Statistical Analysis: The statistical methods are an integral part of the manuscript and should be reported as a separate heading. Descriptive part and test(s) applied should be clearly mentioned. The term n (italic & lower case) should only be used to refer to a sample of the whole eligible population, while N (italic, upper case) should only be used when referring to the whole eligible population. Means should preferably be expressed as “mean (± S.D)” or “mean (± S.E.M) rather than “mean ± SD” or “mean ± SEM”. For non-parametric analysis, median ± IQR or range should be given rather than mean. Percentages should be presented to one decimal place, following the numbers that generate them. For example when describing the data authors should use a format e.g. “17 patients (31.2%)…… or “patients who were diabetic (n = 17, 31.2%) ……”.
Define statistical terms, abbreviations, and most symbols. Specify the statistical software package(s) and versions. If statistical testing across multiple groups is carried out, then an appropriate post-hoc test should be applied, e.g. the Tukey test for multiple pairwise comparisons. If complex statistical models are being employed, then justification of the model choice is required. The use of specific terminology such as ‘random’, ‘significant’, ‘association’, ‘difference’ and ‘correlation’ should be reserved for their correct statistical context. The sampling method used in a study must be stated and any justifications for using it must be made. The term p for P-values should be expressed in non-italic Upper case and should be reported to 3 decimal places, these should be expressed by stating the actual value (rather than P<0.05 etc) unless the value is less than 0.001, in which case P<0.001 should be used. When referring to non-statistically significant results, it is advisable to provide the P-value, rather than simply stating “not significant” or “NS” or “P>0.05”.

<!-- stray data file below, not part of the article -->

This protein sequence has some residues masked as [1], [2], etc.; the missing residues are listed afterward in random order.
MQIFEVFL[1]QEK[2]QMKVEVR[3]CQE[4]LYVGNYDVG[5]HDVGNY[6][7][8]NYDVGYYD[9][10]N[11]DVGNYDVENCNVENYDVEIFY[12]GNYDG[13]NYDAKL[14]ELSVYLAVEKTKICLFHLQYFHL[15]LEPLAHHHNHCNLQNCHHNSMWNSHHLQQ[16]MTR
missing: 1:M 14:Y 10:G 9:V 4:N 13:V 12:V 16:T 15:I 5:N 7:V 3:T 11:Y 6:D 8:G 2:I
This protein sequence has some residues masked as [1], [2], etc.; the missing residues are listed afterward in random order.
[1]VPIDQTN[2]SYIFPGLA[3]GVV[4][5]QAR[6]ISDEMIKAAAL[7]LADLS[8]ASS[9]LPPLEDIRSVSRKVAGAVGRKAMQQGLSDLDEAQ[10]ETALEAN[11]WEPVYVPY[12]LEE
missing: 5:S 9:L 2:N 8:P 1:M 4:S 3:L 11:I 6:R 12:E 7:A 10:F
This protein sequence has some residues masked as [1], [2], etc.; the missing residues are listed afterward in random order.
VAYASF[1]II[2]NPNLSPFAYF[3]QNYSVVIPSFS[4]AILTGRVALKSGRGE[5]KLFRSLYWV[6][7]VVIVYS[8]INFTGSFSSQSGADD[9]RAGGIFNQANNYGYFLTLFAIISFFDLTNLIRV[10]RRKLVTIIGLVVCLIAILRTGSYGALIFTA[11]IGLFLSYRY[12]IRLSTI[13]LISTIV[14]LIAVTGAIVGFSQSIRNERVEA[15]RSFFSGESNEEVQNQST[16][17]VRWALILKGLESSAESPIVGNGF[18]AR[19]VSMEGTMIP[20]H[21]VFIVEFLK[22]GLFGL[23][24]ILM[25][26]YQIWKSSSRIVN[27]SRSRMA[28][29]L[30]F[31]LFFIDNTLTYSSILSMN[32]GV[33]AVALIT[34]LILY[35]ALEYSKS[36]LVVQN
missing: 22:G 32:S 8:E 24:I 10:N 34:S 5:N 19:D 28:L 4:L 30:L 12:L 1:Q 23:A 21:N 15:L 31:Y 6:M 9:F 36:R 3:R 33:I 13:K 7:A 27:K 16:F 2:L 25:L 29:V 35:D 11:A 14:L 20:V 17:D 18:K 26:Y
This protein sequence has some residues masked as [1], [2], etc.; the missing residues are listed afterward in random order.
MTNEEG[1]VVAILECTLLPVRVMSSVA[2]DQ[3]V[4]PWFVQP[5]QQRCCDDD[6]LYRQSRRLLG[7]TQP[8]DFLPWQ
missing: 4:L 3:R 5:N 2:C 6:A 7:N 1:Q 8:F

Results: Present your results in logical sequence in the text, tables, and illustrations. Do not repeat in the text all the data in the tables or illustrations; emphasize only important observations. Supplementary materials (data and/or technical details) can be placed in an appendix where they will be accessible with the article at the end or in the electronic version of the journal but will not interrupt the flow of the text. Numeric results should be given in absolute numbers (n) and the derivatives (for example, percentages) both along with the statistical value, if any. Use tables and graphs as an alternative tool for the data, not for duplication. Avoid nontechnical uses of technical terms in statistics, such as “random” (which implies a randomizing device), “normal,” “significant,” “correlations,” and “sample”. Separate reporting of data by variables in a stratified manner is advisable that avoids overlapping of the findings.